Let's break it down a bit.  The weapons come in multiple flavors, and are grouped for you.  I'll explain the mechanics of acquiring them in a moment.

Pistols are low in damage and fairly high in firing rate and accuracy.  They're side arms, and are used as such.  You won't generally have much use for them unless you need to reload in the middle of a fire fight, but having a good one can save your hide on occasion.

Shotguns are shotguns.  Have you played an FPS?  Then you're educated.

Submachine guns are good in this game at what they're supposed to be good at in real life.  They're the every-man's weapon.  They're great at mid to close range and allow you to spray bullets indiscriminately while more specifically armed teammates do the rest.  There's rarely a bad situation for one, unless the other guy's got a sniper rifle and you haven't noticed him.

Rifles come in two flavors, but are lumped under the same category.  Similar to SMGs, there are assault rifles.  You can think of them as the big brothers of most SMGs.  They've got a bit better accuracy at a distance, and some let you zoom your sight a bit.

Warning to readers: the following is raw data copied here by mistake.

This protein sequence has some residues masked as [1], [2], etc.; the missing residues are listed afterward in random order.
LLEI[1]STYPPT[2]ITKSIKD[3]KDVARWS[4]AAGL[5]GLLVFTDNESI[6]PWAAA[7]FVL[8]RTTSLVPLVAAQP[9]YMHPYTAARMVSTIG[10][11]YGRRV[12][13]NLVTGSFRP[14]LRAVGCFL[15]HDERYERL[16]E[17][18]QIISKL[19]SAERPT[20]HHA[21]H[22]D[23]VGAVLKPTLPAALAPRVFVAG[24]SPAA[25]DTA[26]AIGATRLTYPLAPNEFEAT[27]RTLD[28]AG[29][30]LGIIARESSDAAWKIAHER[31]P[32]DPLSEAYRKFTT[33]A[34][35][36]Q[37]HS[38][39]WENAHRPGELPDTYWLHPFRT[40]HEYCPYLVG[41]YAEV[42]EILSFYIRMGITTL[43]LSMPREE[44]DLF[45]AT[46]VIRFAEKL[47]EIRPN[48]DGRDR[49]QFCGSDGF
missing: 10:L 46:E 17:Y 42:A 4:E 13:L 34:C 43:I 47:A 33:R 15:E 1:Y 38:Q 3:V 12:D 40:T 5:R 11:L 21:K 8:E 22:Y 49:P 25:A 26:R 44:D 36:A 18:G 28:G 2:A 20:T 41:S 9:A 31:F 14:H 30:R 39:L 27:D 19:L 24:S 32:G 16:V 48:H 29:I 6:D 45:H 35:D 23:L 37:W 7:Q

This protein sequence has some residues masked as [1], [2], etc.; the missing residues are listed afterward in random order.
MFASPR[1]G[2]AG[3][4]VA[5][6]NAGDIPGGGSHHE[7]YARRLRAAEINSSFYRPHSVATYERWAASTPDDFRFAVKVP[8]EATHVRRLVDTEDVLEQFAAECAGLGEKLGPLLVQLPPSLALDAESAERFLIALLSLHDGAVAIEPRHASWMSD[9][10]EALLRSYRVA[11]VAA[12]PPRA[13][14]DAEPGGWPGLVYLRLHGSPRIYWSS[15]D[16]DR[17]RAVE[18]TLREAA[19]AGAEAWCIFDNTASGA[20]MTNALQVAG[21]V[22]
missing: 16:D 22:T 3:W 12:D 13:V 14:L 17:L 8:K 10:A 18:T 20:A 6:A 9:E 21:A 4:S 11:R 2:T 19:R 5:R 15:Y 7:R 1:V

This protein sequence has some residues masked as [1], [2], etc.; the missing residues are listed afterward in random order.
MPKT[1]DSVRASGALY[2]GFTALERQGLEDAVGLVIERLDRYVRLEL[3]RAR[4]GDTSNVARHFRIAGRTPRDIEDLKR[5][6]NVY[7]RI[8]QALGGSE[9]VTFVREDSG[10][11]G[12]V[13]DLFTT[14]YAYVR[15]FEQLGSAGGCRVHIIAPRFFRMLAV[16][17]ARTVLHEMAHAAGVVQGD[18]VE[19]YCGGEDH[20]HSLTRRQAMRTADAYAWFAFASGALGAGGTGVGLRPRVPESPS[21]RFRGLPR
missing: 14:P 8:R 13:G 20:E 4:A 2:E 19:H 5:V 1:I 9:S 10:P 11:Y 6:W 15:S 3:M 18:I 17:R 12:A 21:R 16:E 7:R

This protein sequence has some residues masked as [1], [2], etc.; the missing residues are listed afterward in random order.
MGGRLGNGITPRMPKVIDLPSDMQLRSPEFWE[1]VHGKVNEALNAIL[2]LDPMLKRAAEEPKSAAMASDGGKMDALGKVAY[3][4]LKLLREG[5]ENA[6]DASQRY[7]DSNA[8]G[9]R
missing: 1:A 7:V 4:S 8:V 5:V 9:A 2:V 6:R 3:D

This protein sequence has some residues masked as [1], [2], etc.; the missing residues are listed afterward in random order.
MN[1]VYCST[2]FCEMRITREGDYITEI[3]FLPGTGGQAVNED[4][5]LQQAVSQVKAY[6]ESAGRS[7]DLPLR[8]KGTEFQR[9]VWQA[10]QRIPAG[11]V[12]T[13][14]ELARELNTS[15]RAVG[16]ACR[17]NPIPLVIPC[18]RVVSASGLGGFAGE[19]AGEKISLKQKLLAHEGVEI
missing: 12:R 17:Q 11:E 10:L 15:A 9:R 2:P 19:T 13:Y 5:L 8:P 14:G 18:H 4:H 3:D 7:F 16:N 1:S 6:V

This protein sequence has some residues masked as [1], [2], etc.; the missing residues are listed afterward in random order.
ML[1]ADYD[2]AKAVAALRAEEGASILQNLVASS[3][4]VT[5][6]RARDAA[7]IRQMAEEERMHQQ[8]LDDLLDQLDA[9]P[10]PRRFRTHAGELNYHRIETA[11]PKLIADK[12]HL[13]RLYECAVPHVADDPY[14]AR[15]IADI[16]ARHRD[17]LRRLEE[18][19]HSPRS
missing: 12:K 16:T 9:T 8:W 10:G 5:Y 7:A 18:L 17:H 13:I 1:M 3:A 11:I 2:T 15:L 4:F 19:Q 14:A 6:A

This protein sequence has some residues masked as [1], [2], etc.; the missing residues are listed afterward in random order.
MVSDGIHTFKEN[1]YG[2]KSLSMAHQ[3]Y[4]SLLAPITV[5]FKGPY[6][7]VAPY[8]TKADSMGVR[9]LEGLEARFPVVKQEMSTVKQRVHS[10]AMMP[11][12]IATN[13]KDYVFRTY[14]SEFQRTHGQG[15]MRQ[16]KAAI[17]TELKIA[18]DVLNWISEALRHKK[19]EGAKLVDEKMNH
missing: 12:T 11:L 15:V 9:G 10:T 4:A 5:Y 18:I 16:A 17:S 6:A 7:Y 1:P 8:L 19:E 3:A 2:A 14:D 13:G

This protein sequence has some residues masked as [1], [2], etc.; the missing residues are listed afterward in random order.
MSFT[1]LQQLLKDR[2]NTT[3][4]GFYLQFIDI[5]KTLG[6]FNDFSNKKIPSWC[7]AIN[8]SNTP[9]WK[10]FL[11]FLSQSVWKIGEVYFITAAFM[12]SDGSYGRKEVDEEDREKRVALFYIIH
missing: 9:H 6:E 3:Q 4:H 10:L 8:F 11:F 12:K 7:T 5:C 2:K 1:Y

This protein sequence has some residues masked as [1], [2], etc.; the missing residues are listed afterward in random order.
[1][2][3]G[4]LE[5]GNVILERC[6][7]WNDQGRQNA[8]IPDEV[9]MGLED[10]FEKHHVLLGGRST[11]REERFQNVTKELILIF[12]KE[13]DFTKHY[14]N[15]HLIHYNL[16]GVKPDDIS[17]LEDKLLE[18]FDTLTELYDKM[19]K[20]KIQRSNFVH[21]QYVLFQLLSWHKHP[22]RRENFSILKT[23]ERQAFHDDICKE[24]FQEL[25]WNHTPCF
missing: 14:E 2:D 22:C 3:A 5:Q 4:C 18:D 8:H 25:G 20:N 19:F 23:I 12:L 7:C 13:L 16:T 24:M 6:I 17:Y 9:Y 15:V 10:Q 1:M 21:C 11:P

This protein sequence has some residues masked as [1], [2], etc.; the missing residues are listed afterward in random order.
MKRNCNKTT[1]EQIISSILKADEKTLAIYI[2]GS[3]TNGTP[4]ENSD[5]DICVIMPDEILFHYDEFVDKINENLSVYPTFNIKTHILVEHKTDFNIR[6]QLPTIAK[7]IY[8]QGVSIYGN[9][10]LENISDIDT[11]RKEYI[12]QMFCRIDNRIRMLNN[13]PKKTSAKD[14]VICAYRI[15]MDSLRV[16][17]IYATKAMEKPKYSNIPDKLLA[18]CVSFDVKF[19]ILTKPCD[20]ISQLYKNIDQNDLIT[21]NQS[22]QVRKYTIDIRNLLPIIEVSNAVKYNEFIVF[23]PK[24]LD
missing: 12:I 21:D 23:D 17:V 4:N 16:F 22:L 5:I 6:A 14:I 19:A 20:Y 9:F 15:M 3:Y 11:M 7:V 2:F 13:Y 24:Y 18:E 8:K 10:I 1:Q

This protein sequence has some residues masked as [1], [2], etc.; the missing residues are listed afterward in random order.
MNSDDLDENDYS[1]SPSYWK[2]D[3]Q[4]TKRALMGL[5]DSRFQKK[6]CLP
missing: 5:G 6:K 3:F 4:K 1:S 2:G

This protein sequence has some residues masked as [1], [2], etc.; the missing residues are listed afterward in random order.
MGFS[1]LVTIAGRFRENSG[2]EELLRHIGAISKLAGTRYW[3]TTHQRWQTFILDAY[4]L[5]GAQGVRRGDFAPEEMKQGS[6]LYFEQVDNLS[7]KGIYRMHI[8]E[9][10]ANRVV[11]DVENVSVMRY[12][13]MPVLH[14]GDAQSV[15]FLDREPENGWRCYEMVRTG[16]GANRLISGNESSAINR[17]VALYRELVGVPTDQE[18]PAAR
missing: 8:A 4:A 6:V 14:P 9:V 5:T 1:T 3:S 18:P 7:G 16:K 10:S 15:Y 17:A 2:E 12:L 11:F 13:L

Snipers, on the other hand, do massive damage from a range with insane accuracy.  Additionally, all guns fire in the exact center of your screen within an error tolerance, so it's quite possible to noscope everyone if you're good enough.

Finally, there's a machine gun.  Just one.  It never runs out of ammo.

There are also some grenades, of the flash, smoke, and HE varieties.  Buying some armor will often save you.  Really, I didn't need to tell you any of this, though.  IF you've ever played an FPS, you know this.

Counter-Strike, then differs in that every action may affect your bank account in some manner.  By default, you have a limit of $16000, but you'll be hard pressed to get there very often.  Killing guys gets you more money, as does completing some of the map objectives.  By default, you start with a small amount and participate in what is known as the "pistol round."  Because you have so little money, the only thing you may buy is a new pistol, and everyone tries to kill each other with them.  It can be one of the more amusing moments in the game, but since the winning team of each round is awarded bonus cash, it can really decide the opening momentum of the game.  The weapons between the opposing sides, Terrorists and Counter Terrorists, don't differ much, but I feel that the Terrorists have a better pistol available.